GameSpot may receive revenue from affiliate and advertising partnerships for sharing this content and from purchases through links.

Ubisoft Explains Why It Doesn't Release Games On Steam

"It was a business decision."


Recently, Ubisoft's Chris Early spoke out against Valve's PC digital store, Steam, saying its business model is "unrealistic." He added, "It doesn't reflect where the world is today in terms of game distribution." Now, Ubisoft has further clarified its position on the matter.

A spokesperson for Ubisoft told GameSpot that the publisher elected to release The Division 2 on the Epic Games Store instead of Steam because Epic's distribution model is, in the long-term, more beneficial to publishers.

Please use a html5 video capable browser to watch videos.
This video has an invalid file format.
Sorry, but you can't access this content!
Please enter your date of birth to view this video

By clicking 'enter', you agree to GameSpot's
Terms of Use and Privacy Policy

Now Playing: Tom Clancy's Ghost Recon Breakpoint Full Match of PvP

"It was a business decision to not put new releases on Steam and focus on the Epic Store and Ubisoft Store," the spokesperson said. "Ubisoft fully supports Epic and their third-party distribution model, which is in the long-term, beneficial for publishers both large and indie and the video games industry. We hope this partnership helps to validate and evolve the model."

Early's comments and this statement are likely connected to the revenue split that Epic offers relative to Steam. Typically, Steam typically keeps 30 percent of game sales, with 70 percent going to publishers. By contrast, the Epic Games Store offers much more to the people who make games; on the Epic Games Store, 88 percent of revenue goes back to developers.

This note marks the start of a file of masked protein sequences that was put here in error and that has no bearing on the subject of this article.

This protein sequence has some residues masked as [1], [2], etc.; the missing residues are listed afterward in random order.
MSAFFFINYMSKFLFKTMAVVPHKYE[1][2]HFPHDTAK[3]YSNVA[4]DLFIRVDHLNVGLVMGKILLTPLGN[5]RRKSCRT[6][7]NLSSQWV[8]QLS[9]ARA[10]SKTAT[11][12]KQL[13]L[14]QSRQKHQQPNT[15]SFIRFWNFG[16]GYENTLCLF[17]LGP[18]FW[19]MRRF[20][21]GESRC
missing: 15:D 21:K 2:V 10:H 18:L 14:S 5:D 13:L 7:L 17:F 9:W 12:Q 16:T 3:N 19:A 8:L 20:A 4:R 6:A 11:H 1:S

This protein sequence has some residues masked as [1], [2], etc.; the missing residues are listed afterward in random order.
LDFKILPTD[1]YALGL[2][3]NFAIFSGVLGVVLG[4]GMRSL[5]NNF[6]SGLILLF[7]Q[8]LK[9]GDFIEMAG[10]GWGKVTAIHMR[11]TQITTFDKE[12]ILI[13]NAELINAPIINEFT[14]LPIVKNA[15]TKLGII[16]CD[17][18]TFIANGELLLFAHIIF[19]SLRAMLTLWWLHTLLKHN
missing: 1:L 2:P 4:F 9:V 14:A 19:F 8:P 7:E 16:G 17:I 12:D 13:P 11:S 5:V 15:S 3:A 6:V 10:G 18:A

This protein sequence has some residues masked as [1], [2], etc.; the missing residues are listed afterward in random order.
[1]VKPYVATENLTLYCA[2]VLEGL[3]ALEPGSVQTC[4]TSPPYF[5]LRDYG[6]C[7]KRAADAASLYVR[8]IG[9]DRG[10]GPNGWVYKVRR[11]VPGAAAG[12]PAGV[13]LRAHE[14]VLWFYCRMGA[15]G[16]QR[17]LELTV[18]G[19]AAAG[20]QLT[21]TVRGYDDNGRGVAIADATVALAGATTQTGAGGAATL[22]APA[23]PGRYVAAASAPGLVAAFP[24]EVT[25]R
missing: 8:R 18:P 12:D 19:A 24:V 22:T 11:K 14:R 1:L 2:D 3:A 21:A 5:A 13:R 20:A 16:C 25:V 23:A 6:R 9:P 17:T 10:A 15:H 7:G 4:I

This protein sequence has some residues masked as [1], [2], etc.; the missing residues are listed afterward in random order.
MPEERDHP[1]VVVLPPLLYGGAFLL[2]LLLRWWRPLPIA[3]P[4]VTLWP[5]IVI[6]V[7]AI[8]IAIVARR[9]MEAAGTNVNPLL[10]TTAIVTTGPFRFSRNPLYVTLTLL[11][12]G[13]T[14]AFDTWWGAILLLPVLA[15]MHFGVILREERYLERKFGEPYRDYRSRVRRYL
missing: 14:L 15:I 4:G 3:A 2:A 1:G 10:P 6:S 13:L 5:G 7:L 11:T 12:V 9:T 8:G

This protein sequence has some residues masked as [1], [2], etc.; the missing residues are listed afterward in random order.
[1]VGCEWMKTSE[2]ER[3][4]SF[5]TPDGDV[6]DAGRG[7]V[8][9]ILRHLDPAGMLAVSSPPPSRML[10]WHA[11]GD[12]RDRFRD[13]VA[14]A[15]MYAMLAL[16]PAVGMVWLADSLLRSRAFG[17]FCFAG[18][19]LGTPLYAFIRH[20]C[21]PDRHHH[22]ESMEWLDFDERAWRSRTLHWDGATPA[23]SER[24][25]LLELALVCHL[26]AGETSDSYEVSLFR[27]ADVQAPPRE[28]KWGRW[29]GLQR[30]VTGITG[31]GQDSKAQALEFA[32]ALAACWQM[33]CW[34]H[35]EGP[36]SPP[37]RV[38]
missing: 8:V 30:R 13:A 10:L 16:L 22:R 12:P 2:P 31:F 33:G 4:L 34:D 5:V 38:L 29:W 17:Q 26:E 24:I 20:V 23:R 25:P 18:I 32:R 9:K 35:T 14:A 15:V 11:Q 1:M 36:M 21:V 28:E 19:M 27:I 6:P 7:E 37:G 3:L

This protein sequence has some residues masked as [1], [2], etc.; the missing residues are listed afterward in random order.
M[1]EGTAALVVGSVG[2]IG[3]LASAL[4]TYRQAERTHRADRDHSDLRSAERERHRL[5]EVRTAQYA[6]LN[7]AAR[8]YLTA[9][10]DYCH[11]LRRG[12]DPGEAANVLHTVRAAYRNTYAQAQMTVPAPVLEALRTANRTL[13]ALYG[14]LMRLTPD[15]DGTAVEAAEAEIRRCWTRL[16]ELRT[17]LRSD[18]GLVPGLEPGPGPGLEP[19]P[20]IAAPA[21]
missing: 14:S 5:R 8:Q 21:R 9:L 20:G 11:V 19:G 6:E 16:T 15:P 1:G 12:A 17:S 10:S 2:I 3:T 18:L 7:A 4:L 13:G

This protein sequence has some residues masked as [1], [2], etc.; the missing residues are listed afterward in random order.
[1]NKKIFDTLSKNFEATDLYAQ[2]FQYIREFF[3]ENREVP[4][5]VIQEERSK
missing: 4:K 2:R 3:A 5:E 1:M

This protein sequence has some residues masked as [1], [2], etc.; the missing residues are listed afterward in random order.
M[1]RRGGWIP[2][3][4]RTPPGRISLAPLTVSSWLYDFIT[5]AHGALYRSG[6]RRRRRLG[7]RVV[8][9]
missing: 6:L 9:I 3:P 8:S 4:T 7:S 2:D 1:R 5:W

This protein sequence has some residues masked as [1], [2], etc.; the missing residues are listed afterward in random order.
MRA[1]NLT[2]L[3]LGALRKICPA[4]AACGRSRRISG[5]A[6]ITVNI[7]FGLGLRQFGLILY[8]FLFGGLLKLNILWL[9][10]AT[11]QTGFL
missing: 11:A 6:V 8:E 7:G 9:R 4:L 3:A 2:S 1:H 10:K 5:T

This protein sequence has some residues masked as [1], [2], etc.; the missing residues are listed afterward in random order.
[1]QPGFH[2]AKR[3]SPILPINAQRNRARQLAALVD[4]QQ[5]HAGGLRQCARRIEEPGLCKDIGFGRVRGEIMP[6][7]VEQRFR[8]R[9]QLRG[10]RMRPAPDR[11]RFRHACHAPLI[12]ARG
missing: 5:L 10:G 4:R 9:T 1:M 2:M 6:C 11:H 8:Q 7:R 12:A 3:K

Looking ahead, one of Ubisoft's next big releases, Ghost Recon: Breakpoint, will also skip Steam in favor of launching for the Epic Games Store and Ubisoft's own Uplay.

The Uplay part of this story is important, too. Uplay is Ubisoft's own store, so removing Steam from the equation helps drive sales on it. For The Division 2, Ubisoft saw Uplay sales of that game grow tenfold over The Division 1.

It remains to be seen if Ubisoft will ever release another new title on Steam, but for the foreseeable future it seems the company has no intention to.

For what it's worth, Epic has stated it will change its policy of chasing exclusives if Valve reduces the cut it takes from game sales on Steam.

Got a news tip or want to contact us directly? Email

Join the conversation
There are 30 comments about this story